What Do We Assess in the IB PYP
As guided inquiry educators, we’re constantly walking the tightrope of what to focus on and what to assess. As we plan for a unit of inquiry, we should have clarity around what we want our students to be able to do. We should be able to define the success criteria for the unit using concrete action verbs such as: define, argue, solve, and create. Our goal, when we’re deciding what to assess, is to be able to answer: What will students know, understand, and be able to do as a result of engaging in the learning?
Knowledge: Identifying the new knowledge for a unit can often be challenging or feel counterintuitive to inquiry. However, this is a crucial step in planning! When we think about knowledge, we are determining the facts, information, case studies, or theories that will best support students in developing their understanding in a unit.
Understandings: Understandings are deeply personal and are earned by students. They are how students make sense of new information compared to their past experiences. They are the lasting ideas and beliefs that students have as a result of the learning.
Skills and Dispositions: The development of Approaches to Learning and the attributes of the IB Learner Profile support students as lifelong learners. By developing these skills, students learn how to learn and gain the ability to learn about things independently in the future.
Identifying your success criteria (knowledge, understandings, and skills) can feel tricky at first. Let’s start by looking at a real life example:
When designing your success criteria for a unit, a great starting point is to unpack your curriculum standards. These might come from a local or national curriculum or from the IB Scope and Sequence documents. If you have selected a standard for a unit, take the time to unpack it and ask yourself, “What knowledge, concepts, and skills are embedded?”
Below, you can see an example of unpacking Kindergarten Next Generation Science Standards. By breaking down the standards, it becomes easier to assess and teach the concrete knowledge, skills, and understandings.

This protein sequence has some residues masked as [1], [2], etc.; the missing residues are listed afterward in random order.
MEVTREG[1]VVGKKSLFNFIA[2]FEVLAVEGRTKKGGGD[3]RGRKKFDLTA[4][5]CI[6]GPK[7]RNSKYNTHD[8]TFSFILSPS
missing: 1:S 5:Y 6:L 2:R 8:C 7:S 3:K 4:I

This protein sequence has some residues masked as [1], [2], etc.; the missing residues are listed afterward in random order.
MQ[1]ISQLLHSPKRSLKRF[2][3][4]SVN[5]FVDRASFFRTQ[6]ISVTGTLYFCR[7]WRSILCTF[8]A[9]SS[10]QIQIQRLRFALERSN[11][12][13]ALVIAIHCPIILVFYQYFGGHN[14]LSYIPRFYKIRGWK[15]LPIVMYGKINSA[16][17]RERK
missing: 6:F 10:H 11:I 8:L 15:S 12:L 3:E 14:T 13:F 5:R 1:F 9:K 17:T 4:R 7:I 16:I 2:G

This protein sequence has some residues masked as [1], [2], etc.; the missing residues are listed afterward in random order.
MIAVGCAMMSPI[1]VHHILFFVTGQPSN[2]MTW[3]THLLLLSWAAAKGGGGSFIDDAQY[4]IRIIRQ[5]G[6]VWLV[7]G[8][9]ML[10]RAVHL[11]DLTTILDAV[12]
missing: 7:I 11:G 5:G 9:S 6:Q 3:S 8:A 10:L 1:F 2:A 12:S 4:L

Assessing Knowledge, Understandings, and Skills
Once you have identified your success criteria, you can begin to think about the types of evidence you might collect. Here are some assessment strategies you can use to assess knowledge, concepts, and skills. While this is not a comprehensive list, it provides a starting point for seeing the different types of assessments you might include throughout a unit to collect balanced evidence. In a later section, we will explore planning for assessment in more depth.
Knowledge is the building block for our units. The goal of assessing mastery of knowledge is often to identify misconceptions that might get in the way of forming deeper conceptual understandings later in a unit. Often, knowledge-based assessments tend to be more binary, that is, students either demonstrate mastery or not.
Here are three strategies you can use to assess knowledge in your classroom.
It is often said that students have to “earn” understandings. Earning these conceptual understandings requires students to reflect, make meaning of, and organize the information they have previously learned so they can apply it in new situations throughout their lives. Whereas knowledge tends to be more binary (right or wrong), understandings often fall on a continuum of development as students link prior knowledge to new and deepening understandings.
Here are three ways to assess conceptual understanding in your classroom.
Acquiring skills empowers students to learn anything. Skills are often the most tangible piece of our assessment: What can students do as a result of the learning? The ATL sub skills provide an amazing starting point for identifying what the acquisition of skills might look like in your classroom. Our ultimate goal is for students to transfer skills learned in the classroom into their lives. As teachers, we should explicitly teach and model the language and processes learners need to use to be successful both – in class and in life.
Here are three ways to assess ATL skills in your classroom:
With the right knowledge, understandings, and skills, you can learn anything! By unpacking your success criteria, you can explicitly identify what to assess and begin the journey of designing for authentic assessments. Below is a video that walks you through the 3 steps you need to take to unpack your curriculum and create powerful success criteria for your classroom:
In the next section, we will take a deeper dive into how we assess in our classrooms. Continue reading!